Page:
Probably not, I foresee more of the same.
The main character had no character. He was like a cardboard cutout of some idealized naval officer, with zero personal motivations or character traits. He also handles the political situations in his fleet with a disappointing lack of chutzpah. He never says what he's really thinking when speaking to other officers, especially the annoyingly stupid ones who oppose his command of the fleet (I say stupid because they are stupid, not because they oppose him). By the time the book was finished, I was aching for a good old fashioned public smack-down of the leader of this adversarial group. The final few scenes even played like a lead up to a big charismatic speech where Black Jack would lay down the law and put some ridiculously insubordinate officers in their places. It never happened. What a let down.
I think the narrator could have given the main character some more vitality, he sounds like an awfully dull person, not a charismatic legendary hero.
The space battle, the one space battle in the book, was well described and interesting in the way it played out. Sort of.
The book makes it clear that in the hundred years of warfare since Black Jack was turned into a popsicle, everything ever known about military tactics has been abandoned or forgotten. I find it somewhat arbitrary and highly unrealistic that two militaristic cultures, fighting one another for a hundred years, would both settle on the same tactic of just plowing into one another until one side is completely wiped out. That's pretty stupid. We're supposed to believe that Black Jack is, literally, the only person in the universe that has any kind of grasp of tactical maneuvering. Many of the officers in his fleet are constantly pissed (and bitching about it in staff meetings), that they haven't been allowed to make straight shot suicide runs at enemy ships. I get that it's been a long war, which in my mind would encourage developments of new strategies and tactics; I mean, that's the history of warfare right there. Side A comes up with something unique, so Side B has to develop a counter tactic. Warfare does not move in the opposite direction of "Beat with Club until Dead".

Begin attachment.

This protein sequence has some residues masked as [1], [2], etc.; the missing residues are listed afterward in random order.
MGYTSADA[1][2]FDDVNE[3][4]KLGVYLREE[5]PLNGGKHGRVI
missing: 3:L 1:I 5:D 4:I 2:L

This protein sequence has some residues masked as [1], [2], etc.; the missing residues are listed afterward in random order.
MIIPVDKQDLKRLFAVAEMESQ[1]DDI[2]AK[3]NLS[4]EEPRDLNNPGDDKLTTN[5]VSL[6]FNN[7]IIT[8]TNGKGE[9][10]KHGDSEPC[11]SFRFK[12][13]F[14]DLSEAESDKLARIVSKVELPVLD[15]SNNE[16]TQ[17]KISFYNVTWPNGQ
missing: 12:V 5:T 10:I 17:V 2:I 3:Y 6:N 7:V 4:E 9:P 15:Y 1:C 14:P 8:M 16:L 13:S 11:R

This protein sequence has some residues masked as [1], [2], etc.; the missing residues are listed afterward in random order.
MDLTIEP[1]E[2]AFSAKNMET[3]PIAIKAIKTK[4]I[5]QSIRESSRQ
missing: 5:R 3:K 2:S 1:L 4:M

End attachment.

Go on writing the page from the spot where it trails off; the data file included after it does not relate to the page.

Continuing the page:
The other part of the book that was extremely frustrating was the near complete lack of discipline of the fleet officers. They argue and fight with each other constantly, and basically pick and choose the orders they want to follow, and only on one occasion does this result in any kind of disciplinary action by the Fleet Commander Black Jack. And then, in this one case, he handles it extremely delicately, afraid to annoy any of the other officers. I would have stripped the bastard in question of his command, and busted him to ensign. He was firing on a group of friendly marines, and refused orders to cease fire like four times! Bam! Hang him from the Yard Arm I say!
Meh. It was a frustrating experience listening to the whole thing. I really like Space Navy stuff, this was a poor showing in that genre. Sorry Mr. Campbell, I wanted to like this book, but the characters were just no bueno. I liked the premise though, as a consolation.
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